Good-by to Palermo today. A driver takes me to the airport at 2:30pm. At breakfast I said good-byes to the remaining tour members. We all agreed we couldn’t have asked for a better group of 9 people. (Wendy, they weren’t at all like the SE Asia country club crowd.) So what to do until 2pm?
Month: April 2014
The Sicily tour is over now, and I’m on my own. Yea! I like the freedom and tend to meet many more people without a group. On leaving the grand hotel this afternoon, right away I met Mustacciolo Carolina and her family who were having a little barbecue for Easter in front of their
The enormous Grand Hotel Piazza Borsa, located in Palermo’s historic center, used to be the palatial home of an aristocratic family. With many uses over the centuries, it’s now a big hotel. Although wifi is not available in the rooms, it is not much of a burden to hang out in this spacious loggia
Before leaving the Hotel Carmine, I took a photo of its dining room, which each day provides freshly-baked cakes and other goodies for breakfast. This hotel’s location places you right in the center of Marsala’s historic district, next to the Convento di Carmine, a lovely setting. Segesta is located is an impressive spot on a
After lunch, we walked to the church in Erice to see the Good Friday Procession. Several elaborate statues representing stations of the cross are carried from the church by men and boys who shoulder the enormous burdens through the streets of the town. One of the men sounds a rattle periodically to let the carriers
Yesterday Gaspare, the receptionist here at the Hotel Carmine, offered to give me a ride to the Florio wine cellar. On the way, I asked about his job. He’s actually an art history teacher with a Master’s Degree in Tourism. Such a charming and intelligent young man, but he needed an advanced degree to get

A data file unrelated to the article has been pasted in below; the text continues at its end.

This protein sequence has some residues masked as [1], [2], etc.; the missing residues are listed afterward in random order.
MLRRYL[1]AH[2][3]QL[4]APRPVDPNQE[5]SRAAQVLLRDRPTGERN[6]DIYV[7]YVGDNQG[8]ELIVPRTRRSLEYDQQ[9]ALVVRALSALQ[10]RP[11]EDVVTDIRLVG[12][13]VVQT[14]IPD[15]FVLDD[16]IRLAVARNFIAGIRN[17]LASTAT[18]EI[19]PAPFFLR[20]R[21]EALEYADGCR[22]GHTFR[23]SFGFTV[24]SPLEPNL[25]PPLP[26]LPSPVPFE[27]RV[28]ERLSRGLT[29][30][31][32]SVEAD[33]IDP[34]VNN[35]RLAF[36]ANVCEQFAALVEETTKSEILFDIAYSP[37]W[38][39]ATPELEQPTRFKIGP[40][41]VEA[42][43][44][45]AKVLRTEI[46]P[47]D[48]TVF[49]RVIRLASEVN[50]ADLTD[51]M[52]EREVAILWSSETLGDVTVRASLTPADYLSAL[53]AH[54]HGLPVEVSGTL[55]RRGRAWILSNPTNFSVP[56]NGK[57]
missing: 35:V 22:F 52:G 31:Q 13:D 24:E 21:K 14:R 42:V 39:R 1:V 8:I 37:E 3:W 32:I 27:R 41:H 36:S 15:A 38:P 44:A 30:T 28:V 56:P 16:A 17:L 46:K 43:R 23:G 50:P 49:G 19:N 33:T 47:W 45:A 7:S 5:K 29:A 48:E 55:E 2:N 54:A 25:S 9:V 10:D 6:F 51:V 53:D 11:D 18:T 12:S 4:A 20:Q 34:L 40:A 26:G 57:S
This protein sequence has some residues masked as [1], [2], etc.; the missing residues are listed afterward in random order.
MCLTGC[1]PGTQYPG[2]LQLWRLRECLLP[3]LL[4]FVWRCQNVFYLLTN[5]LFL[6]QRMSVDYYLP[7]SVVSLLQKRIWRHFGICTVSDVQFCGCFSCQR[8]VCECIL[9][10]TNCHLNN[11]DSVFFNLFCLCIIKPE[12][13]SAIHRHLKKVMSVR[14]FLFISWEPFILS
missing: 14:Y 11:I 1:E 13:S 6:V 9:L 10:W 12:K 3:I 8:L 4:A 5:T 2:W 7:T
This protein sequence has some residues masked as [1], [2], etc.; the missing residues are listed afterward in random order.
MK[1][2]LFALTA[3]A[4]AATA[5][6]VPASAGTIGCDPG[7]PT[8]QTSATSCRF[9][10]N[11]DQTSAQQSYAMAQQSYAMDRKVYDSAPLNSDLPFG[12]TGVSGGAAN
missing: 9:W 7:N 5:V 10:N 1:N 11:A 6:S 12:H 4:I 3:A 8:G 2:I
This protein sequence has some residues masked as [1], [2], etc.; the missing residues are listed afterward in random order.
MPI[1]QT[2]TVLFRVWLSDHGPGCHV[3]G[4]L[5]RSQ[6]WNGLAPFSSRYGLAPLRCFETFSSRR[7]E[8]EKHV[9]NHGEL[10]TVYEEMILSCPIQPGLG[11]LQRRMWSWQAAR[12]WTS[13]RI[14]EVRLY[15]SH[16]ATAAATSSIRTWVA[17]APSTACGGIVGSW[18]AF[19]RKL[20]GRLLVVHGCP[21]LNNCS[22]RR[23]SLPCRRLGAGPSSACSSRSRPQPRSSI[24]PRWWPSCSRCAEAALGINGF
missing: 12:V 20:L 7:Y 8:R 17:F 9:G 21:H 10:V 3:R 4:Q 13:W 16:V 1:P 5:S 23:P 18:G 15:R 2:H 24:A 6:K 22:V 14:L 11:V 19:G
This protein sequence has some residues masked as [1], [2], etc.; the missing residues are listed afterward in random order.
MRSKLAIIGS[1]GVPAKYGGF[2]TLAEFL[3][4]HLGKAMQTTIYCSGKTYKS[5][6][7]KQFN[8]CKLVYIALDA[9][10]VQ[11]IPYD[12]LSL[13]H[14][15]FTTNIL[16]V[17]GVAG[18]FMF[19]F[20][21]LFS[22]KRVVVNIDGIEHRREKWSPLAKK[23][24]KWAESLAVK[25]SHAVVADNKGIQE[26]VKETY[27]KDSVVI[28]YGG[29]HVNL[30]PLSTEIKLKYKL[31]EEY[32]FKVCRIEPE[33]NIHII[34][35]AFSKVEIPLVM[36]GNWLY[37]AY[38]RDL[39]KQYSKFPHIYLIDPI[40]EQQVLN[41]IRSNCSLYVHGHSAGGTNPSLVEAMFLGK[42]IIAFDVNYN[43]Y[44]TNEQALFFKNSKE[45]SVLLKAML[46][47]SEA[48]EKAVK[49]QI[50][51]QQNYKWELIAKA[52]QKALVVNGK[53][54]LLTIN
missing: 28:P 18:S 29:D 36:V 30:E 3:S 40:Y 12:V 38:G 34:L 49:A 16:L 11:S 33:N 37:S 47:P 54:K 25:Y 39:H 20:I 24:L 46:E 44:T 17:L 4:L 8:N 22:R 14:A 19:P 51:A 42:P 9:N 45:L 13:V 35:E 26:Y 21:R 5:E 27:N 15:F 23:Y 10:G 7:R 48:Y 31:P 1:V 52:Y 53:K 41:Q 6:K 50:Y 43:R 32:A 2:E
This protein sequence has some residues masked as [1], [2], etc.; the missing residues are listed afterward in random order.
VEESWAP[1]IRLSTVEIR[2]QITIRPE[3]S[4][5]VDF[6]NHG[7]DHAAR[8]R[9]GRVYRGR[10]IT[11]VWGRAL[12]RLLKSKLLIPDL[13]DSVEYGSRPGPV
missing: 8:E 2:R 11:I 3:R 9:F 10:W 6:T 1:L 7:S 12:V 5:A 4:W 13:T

This afternoon I visited the Florio wine cellar, an historical Marsala winery started in the 1830s. The British started making Marsala wine, but Florio was the first Italian to produce it. He became one of the richest men in Italy. In this cellar is Garibaldi’s rifle, along with some of the weapons of his
Marsala is very close to Africa at the westernmost point of Sicily. It was founded by Carthage (a city-state located in what is now in Tunisia) and was first called Lilybaeum, a name similar to Libya. When the Arabs took over, they called the town Mars el-Allah (“Harbour of Allah”). So came the name Marsala.
It’s hard to believe I’ve been in the road two weeks already. It seems like at least several months of wonderful experiences. Driving west along Sicily’s southern coast, we see olive groves by the wayside. Our guide stopped to pick up a crate of oranges, a major product of this area. A windy day with
Woke up early to see this fisherman rowing his boat at sunrise. On the way to Caltagirone, the ceramics town, Etna stood tall and majestic in the distance. Here’s a blurry view from the bus. We passed a former US military base housing complex now used as a immigrant processing center. The US